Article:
Lürssen Yachts has pulled the wraps off a new concept equipped with fuel cell technology. Alice, as this concept has been dubbed, gives a demonstration of Lürssen’s future capabilities, as they develop the fuel-cell technology that they unveiled earlier this year.
What makes Alice special is her promise to be “climate-neutral” (from the point of delivery). She will not only harbour technologies that allow for 15 day stints at anchor emission free, but when she’s slowly cruising, Alice benefits from emission-free fuel cells which generate electric energy based on hydrogen reformed from green methanol, which is said to provide up to 1,000 nautical miles emission free.
Her ecological heart spans beyond propulsion as Lürssen has penned energy saving technologies throughout her design. Her HVAC system, for instance, has been designed to reduce and recover waste heat which is then used for onboard climate control. To compliment this further, Lürssen has styled her with mirrored glass windows around the owner’s deck that not only provide privacy, but which act as thermal insulation – another energy reduction device.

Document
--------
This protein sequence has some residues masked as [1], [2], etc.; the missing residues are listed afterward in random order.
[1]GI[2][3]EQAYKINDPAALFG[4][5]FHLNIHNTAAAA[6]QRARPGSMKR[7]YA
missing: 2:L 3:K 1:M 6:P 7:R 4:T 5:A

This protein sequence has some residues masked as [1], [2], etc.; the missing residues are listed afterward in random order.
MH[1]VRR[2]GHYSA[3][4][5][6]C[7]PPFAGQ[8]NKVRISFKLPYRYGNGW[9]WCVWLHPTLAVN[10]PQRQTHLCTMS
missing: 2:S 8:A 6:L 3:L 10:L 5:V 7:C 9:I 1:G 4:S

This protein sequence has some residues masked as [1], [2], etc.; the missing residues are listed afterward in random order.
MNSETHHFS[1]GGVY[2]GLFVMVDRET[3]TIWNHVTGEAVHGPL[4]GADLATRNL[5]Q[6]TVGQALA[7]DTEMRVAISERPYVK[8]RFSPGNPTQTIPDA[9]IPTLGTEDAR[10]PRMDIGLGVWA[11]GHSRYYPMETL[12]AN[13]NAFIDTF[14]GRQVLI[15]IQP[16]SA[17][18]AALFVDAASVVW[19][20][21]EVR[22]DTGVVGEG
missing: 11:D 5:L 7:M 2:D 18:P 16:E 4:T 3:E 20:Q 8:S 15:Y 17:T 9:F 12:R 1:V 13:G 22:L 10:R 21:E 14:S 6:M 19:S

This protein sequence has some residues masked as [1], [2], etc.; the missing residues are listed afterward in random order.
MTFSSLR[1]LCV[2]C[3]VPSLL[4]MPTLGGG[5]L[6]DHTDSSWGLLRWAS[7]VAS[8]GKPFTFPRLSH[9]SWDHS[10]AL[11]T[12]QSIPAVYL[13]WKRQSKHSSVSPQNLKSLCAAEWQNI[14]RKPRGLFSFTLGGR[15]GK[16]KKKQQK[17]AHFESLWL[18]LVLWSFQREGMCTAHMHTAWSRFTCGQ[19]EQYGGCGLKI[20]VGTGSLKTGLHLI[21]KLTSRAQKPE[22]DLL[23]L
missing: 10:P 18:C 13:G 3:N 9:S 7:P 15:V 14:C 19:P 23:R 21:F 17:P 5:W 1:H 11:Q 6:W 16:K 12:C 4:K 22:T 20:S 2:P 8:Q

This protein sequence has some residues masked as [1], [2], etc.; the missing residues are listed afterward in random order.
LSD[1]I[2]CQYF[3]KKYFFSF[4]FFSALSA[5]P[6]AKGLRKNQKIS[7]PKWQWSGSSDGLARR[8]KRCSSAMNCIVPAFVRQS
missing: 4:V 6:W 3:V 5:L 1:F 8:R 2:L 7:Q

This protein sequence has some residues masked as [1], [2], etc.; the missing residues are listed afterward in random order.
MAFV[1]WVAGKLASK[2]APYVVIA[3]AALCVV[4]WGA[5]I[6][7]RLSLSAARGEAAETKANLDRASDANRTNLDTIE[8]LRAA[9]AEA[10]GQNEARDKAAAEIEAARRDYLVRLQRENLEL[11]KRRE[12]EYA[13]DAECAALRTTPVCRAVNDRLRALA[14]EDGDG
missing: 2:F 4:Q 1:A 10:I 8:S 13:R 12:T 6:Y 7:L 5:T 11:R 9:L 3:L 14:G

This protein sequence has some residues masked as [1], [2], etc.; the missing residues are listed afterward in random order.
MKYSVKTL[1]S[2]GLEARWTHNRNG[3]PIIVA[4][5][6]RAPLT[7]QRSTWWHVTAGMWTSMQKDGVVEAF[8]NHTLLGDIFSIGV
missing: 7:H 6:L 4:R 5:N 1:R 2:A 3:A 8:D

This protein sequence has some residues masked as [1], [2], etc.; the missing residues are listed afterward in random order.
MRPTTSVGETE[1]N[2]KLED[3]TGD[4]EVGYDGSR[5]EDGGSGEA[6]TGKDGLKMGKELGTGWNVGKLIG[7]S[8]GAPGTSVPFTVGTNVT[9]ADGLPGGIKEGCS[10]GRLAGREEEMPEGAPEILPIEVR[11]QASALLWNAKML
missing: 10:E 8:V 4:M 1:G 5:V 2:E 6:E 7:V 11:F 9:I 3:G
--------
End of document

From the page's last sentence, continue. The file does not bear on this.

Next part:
As befit any Lürssen build, Alice promises stateliness and an astounding interior design. Her styling will flaunt the class and comfort expected onboard a German build, without compromising her ecological commitment. She’ll be kitted out in sustainably sourced decking materials in lieu of teak, and the onboard feel as a whole is said to offer a ‘unique ecosystem’.
Alice can be read as a roadmap for Lürssen’s future builds and has the potential to be era defining for the shipbuilder.
In terms of specifications, Alice has a length of 98 metres which is intersected by a very generous 17 metre beam. Her exterior styling comes from the drawing boards of her builder, Lürrsen, while her interior has been entrusted to Dasha Moranova Designs.
The concept comes at a time when interest in ecologically less-impactful designs are the focus for the industry. While fuel-cell technology may be a significant step in the right direction, the construction process of creating a superyacht will remain a carbon creating industry.